I don't have a problem with change. It's the changing I don't like.
I am going through significant changes at work right now and the stress level for me and my co-workers is at an all time high. We were working along just fine it seemed, and then BAM! out of the blue change comes flying in like a hungry seagull, swooping, squawking, grabbing our favorite bag of chips and pooping all over everything. Yeah, at best, change can feel like a bad day at the beach.
There's another thing I don't like about changing. Those who implement the change (the change agents) always tell us the same things, don't they? They flash a strained smile and say:
Change is a part of life! Change is good! Fresh eyes. New perspectives. New opportunities!
You know, all the things they tell you about change when it is being forced on you but not on them? I call it the Mary Poppins approach - the pep talks are like the "spoon full of sugar" that helps the medicine of change go down. The change agents who spoon you this sugar usually don't have to change themselves. They get to sit with the sugar. You get the medicine. And you get it whether you like it or not, although, in their mercy (read those last three words with a Monty Python voice) they'll sweeten it up a bit for you. I know you're going to hate this sweetie, but open up, ah, there you go, open up nice and big for mommy...And they shove in the change on a spoon the size of a ladel. It's sweet at first, but then goes immediately bitter. Yum. Now your smile looks just like their's did when they were trying to sell you on the change. Fake.
In the midst of all this change at work, though, there HAS been good news.
God has been changing me for the better!
He is using this "bitter pill" to mold me into someone who is more patient, humble, thankful and with a greater trust in Him. This roller coaster ride of change has made me grab the safety bar with white knuckles and that safety bar has been my Heavenly Father.
My prayer life has improved, too. This bitter taste in my mouth has reminded me to pray and to pray often. I've found that I have been praying some of the same things over and over:
Lord, help me to know when to speak and when to shut up.
God, open the hearts of the people I work with so we can lead with compassion.
God, help me cut through this fog of sadness and see clearly.
Lord, walk with me.
Help me to be a good leader.
May each word I speak be a gift.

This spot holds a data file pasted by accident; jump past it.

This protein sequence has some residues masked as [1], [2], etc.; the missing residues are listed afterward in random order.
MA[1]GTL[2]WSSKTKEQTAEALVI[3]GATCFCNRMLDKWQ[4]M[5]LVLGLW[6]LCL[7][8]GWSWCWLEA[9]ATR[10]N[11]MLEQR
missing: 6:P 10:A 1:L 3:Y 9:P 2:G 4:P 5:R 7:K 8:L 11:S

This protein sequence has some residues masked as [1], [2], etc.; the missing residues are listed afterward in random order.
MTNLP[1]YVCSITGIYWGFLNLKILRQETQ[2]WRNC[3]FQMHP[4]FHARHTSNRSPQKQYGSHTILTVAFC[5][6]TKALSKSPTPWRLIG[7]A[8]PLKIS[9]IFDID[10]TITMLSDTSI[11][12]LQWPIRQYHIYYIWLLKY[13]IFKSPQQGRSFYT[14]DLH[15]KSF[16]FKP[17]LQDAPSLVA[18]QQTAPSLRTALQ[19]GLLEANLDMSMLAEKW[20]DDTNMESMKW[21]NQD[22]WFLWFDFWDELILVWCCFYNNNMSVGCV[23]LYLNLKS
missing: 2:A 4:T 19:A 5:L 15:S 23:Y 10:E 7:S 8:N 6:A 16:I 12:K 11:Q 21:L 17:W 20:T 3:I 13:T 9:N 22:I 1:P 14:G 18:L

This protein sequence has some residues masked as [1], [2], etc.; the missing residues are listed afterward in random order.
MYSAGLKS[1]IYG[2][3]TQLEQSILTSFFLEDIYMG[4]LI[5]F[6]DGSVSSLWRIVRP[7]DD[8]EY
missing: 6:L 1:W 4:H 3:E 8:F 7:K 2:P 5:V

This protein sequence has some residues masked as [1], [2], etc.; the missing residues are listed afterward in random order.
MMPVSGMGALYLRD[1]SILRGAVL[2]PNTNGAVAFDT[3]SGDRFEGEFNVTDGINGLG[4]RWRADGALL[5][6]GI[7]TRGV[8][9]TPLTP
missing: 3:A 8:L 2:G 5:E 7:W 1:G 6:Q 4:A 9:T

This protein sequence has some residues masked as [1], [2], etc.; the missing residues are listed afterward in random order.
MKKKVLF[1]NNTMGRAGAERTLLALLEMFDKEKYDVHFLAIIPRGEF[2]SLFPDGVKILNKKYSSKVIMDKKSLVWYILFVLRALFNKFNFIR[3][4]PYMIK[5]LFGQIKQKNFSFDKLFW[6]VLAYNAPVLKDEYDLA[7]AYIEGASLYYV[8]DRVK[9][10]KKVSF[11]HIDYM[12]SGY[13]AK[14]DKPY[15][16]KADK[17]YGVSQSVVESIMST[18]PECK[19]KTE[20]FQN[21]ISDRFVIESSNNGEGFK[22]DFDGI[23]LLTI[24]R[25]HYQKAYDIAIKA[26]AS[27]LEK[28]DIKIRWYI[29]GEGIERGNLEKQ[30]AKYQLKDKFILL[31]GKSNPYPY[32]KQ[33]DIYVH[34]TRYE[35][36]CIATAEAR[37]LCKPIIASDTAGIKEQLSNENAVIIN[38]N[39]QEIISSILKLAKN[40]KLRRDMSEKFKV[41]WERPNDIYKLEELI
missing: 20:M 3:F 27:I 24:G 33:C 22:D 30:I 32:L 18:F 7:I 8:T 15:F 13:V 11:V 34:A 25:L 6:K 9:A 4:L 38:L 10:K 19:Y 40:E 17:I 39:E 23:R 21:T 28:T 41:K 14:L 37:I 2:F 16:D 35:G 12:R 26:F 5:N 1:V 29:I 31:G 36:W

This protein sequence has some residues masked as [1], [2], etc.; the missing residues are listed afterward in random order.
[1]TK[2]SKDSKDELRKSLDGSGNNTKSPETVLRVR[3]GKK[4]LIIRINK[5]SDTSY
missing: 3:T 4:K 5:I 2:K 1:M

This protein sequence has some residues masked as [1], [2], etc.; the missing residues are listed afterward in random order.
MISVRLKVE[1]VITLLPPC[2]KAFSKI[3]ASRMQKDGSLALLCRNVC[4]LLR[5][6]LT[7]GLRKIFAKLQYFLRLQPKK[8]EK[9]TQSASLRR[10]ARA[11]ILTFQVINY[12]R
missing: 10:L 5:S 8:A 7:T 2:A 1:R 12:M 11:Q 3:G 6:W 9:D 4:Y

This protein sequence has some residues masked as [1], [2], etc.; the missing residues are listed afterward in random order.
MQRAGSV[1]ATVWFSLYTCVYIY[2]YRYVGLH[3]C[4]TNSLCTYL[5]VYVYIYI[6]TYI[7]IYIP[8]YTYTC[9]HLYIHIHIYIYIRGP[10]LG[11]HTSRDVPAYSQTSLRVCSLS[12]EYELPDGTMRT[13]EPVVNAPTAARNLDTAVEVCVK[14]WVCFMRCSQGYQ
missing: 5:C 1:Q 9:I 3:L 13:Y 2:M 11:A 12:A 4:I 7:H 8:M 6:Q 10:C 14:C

Jesus, help me to remember that you go before me, you are behind me and your hand is on my head. (Psalm 139)
God, help me to see where I need to change; show me my blind spots.
Create a clean heart in me, Oh God.
Renew my spirit and help me to remember I work for YOU.
God, if I love these people, how much more do you? Help me to do right by them.
And God if you are using this to show me that you have other plans for me, then make them plain and give me the courage to go where you lead.
I've also had some phrases and thoughts running around in my head the last while:
I don't know what the future holds, but I know who holds the future.
That which was recently taken away, was never in my hands (even though I thought it was). It has always been in God's. There it will remain!
Who do I think I am? God? He's in charge, not me!
Lord, I trust you. You have always looked out for me. I can't see ahead, but I can look back and see how you have always been there faithfully. Look how blessed I am! I should stop worrying!
Some changes are more difficult to digest than others. The one I am going through is quite painful, but nothing like the change that comes when someone dear to us dies. That change is like being asked to swallow the ladle, not just the sugar coated medicine. A friend of the family passed away recently. She was a vivacious, energetic, funny woman who drew people to her like a magnet. Needless to say, she had many friends and family members who were devastated by her passing. At her funeral, a small card was passed out to everyone in attendance. On it was her picture and a short poem, written to help us deal with the change of losing her:
God saw that you were getting tired and a cure was not to be
So he put His arms around you and whispered "Come to me"
With tearful eyes we watched you and saw you pass away
Although we loved you dearly, we could not make you stay.
A golden heart stopped beating, hard working hands to rest
God broke our hearts to prove to use
He only takes the best.
What?!?!? Did anyone else catch that? Read those last two lines again.
God killed this person to teach us that he only steals away the good ones (and leaves behind what, the losers)?
If so, I think I suddenly became an athiest.
Who would want to worship a sick, twisted God like that?
I will not pretend to understand God and all of His ways, but I don't think he stole away our family friend to make a point about the difference between the "A" students of the faith and the ones who have to stay behind for divine detention. He did not swoop in like a seagull and yank away our friend like a bag of Doritos to teach us a lesson. CANCER stole away our friend, not God. Abnormal cell growth killed her. God hates cancer and his heart is broken over the way that disease stole her life and the lives of so many others. Beyond that, I leave it to the theologians to argue.
Whether it is the passing away of a loved one, trials in our personal life, thorns in our side or workplace challenges, God uses change to bring us closer to Him, teach us something about ourselves and Him, and strengthen our perseverence and faith. The changing that comes with getting to the ultimate change He wants to see in us can be painful and the pace can be painstaking. He is doing that right now with me. He is doing that all the time. He is good. His change in me will be too.
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